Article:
Breakout

Debt Ceiling Theatrics Could Spark 10% Sell-Off

Jeff Macke
Breakout

Unless the debt ceiling is raised the U.S. will run out of cash sometime between February 15th and the middle of March. If that fuzzy deadline doesn't make you tremble, you're not alone. The stock market doesn't seem to care much either. Less than three weeks into the year stocks are up more than 3% on the heels of a very strong 2012.

If the fiscal cliff didn't matter to stocks and the August 2011 debt ceiling debacle was just a buying opportunity, the question for investors is whether or not the Next Big Government Crisis is a reason to adjust their portfolios.

Hugh Johnson of Johnson Advisors says the debate itself, along with the potential for spending cuts deep enough to cut economic growth, are reasons for concern. In the context of what he thinks will be 1 - 2% growth, we could easily edge into a recession in Q1 and the back half of the year. The start of a recession is typically not a good environment for stocks.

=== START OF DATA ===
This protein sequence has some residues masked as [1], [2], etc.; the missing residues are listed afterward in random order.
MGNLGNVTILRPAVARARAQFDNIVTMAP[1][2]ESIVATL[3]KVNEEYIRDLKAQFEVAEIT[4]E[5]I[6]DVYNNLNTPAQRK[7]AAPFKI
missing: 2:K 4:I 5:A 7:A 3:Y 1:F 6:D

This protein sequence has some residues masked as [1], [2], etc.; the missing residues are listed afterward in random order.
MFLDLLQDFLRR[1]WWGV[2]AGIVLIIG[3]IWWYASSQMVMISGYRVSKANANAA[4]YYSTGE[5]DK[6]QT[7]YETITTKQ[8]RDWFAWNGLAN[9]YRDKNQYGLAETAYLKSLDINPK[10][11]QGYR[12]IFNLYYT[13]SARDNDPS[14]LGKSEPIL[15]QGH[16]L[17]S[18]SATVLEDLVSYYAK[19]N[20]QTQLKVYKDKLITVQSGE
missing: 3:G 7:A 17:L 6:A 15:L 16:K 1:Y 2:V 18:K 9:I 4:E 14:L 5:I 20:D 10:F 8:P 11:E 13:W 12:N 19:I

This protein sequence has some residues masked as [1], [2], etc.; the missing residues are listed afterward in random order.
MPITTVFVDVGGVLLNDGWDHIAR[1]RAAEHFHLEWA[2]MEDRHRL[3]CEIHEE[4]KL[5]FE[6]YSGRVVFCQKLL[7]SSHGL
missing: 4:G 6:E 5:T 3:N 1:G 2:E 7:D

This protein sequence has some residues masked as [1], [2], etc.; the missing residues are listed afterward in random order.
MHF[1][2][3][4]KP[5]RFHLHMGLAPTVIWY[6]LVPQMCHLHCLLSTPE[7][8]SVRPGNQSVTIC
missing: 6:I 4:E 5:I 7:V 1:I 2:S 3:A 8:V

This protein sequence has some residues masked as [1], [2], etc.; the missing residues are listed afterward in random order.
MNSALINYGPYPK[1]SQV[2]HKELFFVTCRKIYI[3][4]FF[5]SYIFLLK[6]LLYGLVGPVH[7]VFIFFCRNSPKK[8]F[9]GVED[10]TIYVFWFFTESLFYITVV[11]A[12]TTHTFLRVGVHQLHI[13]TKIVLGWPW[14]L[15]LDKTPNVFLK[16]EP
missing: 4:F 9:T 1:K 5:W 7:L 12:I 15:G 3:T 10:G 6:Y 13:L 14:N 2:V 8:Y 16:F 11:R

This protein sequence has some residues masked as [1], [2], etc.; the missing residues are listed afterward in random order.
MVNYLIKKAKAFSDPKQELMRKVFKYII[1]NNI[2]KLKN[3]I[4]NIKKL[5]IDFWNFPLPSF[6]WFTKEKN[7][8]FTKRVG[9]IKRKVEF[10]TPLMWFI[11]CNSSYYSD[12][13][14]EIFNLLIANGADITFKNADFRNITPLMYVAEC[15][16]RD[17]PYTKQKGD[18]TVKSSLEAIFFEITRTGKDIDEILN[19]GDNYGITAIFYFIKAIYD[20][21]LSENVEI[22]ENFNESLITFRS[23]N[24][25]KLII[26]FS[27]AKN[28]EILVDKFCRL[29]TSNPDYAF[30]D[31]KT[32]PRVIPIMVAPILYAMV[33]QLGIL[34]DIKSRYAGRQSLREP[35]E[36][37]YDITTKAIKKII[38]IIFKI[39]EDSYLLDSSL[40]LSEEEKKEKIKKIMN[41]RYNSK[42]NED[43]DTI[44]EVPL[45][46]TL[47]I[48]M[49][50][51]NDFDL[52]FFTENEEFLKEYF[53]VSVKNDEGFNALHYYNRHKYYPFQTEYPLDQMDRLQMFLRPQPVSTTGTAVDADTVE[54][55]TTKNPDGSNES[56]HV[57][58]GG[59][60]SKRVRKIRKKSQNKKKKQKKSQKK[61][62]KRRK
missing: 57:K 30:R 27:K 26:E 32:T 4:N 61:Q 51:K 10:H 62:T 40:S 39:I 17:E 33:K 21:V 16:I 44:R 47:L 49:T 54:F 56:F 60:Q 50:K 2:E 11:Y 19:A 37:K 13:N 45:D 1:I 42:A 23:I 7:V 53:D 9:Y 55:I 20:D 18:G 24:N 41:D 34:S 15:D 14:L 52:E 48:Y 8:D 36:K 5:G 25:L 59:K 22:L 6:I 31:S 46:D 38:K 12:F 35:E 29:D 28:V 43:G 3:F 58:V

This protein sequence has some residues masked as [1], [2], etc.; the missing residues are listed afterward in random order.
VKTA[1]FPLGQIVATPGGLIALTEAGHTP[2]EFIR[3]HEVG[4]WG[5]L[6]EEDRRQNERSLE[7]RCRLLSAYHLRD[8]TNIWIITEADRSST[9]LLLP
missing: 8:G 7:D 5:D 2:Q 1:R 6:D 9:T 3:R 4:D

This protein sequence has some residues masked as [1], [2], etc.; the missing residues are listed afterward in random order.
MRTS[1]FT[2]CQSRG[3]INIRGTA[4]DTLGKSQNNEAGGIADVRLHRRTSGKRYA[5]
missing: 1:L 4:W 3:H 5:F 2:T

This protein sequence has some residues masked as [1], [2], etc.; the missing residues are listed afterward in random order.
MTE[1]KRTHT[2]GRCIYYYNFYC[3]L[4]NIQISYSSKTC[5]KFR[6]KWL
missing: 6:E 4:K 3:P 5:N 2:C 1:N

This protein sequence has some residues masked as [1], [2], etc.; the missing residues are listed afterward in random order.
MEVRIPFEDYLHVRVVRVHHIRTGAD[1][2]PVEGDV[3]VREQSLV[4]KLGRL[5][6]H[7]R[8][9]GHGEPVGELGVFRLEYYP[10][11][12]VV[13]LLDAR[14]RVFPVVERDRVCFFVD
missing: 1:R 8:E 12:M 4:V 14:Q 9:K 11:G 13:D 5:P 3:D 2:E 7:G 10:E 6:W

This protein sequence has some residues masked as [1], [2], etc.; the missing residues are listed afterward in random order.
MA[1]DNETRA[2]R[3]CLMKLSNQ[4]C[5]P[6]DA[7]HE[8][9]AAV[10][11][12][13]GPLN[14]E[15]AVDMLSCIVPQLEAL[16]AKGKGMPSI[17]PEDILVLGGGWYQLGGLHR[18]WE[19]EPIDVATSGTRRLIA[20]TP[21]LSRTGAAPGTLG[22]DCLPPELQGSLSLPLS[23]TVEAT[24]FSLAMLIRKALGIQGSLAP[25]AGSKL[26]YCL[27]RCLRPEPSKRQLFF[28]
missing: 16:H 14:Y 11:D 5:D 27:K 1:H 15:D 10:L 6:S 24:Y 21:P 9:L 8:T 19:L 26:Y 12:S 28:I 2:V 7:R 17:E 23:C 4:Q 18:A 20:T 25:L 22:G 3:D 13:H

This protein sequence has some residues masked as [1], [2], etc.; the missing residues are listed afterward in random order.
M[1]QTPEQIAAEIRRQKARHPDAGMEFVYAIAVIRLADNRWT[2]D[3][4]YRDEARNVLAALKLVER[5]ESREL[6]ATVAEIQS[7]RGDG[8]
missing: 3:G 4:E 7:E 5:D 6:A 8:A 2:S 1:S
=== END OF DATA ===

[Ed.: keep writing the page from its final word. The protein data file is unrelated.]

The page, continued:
Johnson says the smart play for traders going into the heart of the debate next month is to be on the short side of the market. For those less inclined to jump in and out of the tape, Johnson suggests dragging their feet on buying stocks unless or until stocks pullback around 10%.

Johnson's 2013 outlook is "barely positive" from here. With stocks at fair value he's going to need a 10% pullback to pique his interest. He thinks the "theatrics of the debt ceiling" may play out in a way that gives him that buying opportunity.

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